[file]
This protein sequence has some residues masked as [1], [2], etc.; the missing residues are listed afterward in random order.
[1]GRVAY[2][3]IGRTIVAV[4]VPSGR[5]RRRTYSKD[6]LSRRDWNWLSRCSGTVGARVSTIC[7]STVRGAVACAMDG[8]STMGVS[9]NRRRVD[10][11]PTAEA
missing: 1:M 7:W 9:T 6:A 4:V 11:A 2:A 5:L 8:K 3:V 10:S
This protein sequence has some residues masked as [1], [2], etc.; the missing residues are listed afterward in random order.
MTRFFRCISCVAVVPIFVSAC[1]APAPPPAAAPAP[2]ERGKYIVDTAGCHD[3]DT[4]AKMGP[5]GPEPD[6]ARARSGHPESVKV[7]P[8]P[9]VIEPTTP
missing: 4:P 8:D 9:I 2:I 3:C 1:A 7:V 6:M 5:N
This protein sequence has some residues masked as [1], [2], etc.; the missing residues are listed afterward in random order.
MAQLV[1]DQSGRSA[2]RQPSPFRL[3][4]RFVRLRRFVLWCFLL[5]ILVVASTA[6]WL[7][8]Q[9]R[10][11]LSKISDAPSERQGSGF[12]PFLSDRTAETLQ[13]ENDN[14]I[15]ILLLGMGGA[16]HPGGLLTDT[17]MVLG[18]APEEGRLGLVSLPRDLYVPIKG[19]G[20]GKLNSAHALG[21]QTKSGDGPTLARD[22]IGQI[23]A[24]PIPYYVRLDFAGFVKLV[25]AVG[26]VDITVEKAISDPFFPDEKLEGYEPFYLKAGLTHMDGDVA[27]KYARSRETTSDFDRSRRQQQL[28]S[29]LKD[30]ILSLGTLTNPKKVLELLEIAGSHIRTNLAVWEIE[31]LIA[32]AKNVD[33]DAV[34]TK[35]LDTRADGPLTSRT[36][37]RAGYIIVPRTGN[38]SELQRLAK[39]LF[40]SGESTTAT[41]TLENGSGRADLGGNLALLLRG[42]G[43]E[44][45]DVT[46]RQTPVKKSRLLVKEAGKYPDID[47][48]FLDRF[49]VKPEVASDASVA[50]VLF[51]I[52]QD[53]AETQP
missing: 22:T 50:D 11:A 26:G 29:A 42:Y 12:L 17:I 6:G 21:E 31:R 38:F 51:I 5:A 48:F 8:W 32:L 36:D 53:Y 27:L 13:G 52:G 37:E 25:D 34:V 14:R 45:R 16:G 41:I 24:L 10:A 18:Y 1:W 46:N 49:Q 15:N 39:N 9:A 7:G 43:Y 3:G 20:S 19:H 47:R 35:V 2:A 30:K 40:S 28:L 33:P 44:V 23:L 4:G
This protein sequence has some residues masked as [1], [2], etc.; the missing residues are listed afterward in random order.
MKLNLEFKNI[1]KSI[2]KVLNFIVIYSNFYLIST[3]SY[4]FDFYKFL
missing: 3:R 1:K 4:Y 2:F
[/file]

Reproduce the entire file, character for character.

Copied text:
This protein sequence has some residues masked as [1], [2], etc.; the missing residues are listed afterward in random order.
[1]GRVAY[2][3]IGRTIVAV[4]VPSGR[5]RRRTYSKD[6]LSRRDWNWLSRCSGTVGARVSTIC[7]STVRGAVACAMDG[8]STMGVS[9]NRRRVD[10][11]PTAEA
missing: 1:M 7:W 9:T 6:A 4:V 11:A 2:A 5:L 8:K 3:V 10:S
This protein sequence has some residues masked as [1], [2], etc.; the missing residues are listed afterward in random order.
MTRFFRCISCVAVVPIFVSAC[1]APAPPPAAAPAP[2]ERGKYIVDTAGCHD[3]DT[4]AKMGP[5]GPEPD[6]ARARSGHPESVKV[7]P[8]P[9]VIEPTTP
missing: 4:P 8:D 9:I 2:I 3:C 1:A 7:V 6:M 5:N
This protein sequence has some residues masked as [1], [2], etc.; the missing residues are listed afterward in random order.
MAQLV[1]DQSGRSA[2]RQPSPFRL[3][4]RFVRLRRFVLWCFLL[5]ILVVASTA[6]WL[7][8]Q[9]R[10][11]LSKISDAPSERQGSGF[12]PFLSDRTAETLQ[13]ENDN[14]I[15]ILLLGMGGA[16]HPGGLLTDT[17]MVLG[18]APEEGRLGLVSLPRDLYVPIKG[19]G[20]GKLNSAHALG[21]QTKSGDGPTLARD[22]IGQI[23]A[24]PIPYYVRLDFAGFVKLV[25]AVG[26]VDITVEKAISDPFFPDEKLEGYEPFYLKAGLTHMDGDVA[27]KYARSRETTSDFDRSRRQQQL[28]S[29]LKD[30]ILSLGTLTNPKKVLELLEIAGSHIRTNLAVWEIE[31]LIA[32]AKNVD[33]DAV[34]TK[35]LDTRADGPLTSRT[36][37]RAGYIIVPRTGN[38]SELQRLAK[39]LF[40]SGESTTAT[41]TLENGSGRADLGGNLALLLRG[42]G[43]E[44][45]DVT[46]RQTPVKKSRLLVKEAGKYPDID[47][48]FLDRF[49]VKPEVASDASVA[50]VLF[51]I[52]QD[53]AETQP
missing: 22:T 50:D 11:A 26:G 29:A 42:Y 12:L 17:I 6:G 21:E 31:R 38:F 51:I 5:A 48:F 8:W 32:L 36:D 53:Y 27:L 13:G 52:G 37:E 25:D 34:V 14:R 45:R 16:G 41:I 24:L 10:A 18:Y 1:W 46:N 49:Q 15:N 39:N 9:A 7:G 43:Y 3:G 20:S 19:H 47:R 35:V 2:A 30:K 40:S 28:L 33:P 44:V 23:L 4:G
This protein sequence has some residues masked as [1], [2], etc.; the missing residues are listed afterward in random order.
MKLNLEFKNI[1]KSI[2]KVLNFIVIYSNFYLIST[3]SY[4]FDFYKFL
missing: 3:R 1:K 4:Y 2:F